My wife and I spent months researching the perfect car for a weekend getaway, emergency trip to the vet and the occasional recycling depot visit. The car we eventually settled on was a controversial choice as it was a model many of our friends, professional reviewers and, even, strangers described as ‘Marmite’. People either love or hate it.

Given I work in the communications and marketing services industry I naturally think about the buying experience, and the many ways prospects and customers are influenced to make a decision.

The modern buying journey is complex, non-linear and often emotional rather than rational. For a brand, it is challenging to get a message across to its core audience in the right way and at the perfect point in the prospective customer’s decision-making process.

The agency I work for teamed up with YouGov to produce a report that looked into consumer-buying habits in across a number of sectors. The survey found that word-of-mouth and search engines are the go-to sources for information pre-purchase, followed by review sites.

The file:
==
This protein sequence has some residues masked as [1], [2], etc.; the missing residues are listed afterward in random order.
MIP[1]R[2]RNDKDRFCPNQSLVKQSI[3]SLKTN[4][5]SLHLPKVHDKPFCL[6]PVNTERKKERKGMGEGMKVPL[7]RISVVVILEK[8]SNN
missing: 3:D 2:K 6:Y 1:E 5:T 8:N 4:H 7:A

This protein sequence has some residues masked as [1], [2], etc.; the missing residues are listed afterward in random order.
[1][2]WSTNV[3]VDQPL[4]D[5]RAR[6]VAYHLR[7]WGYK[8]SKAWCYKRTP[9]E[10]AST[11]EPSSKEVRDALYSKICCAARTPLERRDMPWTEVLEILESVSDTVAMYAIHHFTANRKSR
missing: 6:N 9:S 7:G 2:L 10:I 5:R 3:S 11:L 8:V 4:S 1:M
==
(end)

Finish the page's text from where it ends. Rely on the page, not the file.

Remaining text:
Beyond these channels, customers are influenced by so-called ‘dark social’ platforms, such as WhatsApp and Facebook Messenger. When I started out on my car-buying journey, I sent an instant message with an embedded video link to my wife. However, this method of communication creates a challenge for public relations and social media managers, as it can be tricky to influence and measure.

However, this fragmented buying landscape, spanning multiple stakeholder touch points, media channels and devices, also creates an opportunity. It gives brand communicators the chance to deliver distinctive content and memorable engagements, optimised to land at the right time, in the right format and on the right device or platform. The content could both educate and influence those opposed to recommending a brand based on a previous experience or misconception.

As I was forming my decision to buy the ‘Marmite’ car, I was influenced by the mixed reviews I heard and read both on and offline. At any point, a timely piece of content or campaign-work could have diverted me from the buying journey. That’s why multi-channel, optimised content is a valuable tool.

Communicators that deliver content optimised to reach consumers at the right time and in the right format put themselves and their prospective customers in the driving seat.

If you ever need help finding the perfect car or you’re after some advice on how to improve your company’s multi-channel communications offering, please feel free to reach out to me on a platform of your choice. Our car of choice turned out to be a Citroen C4 Cactus.

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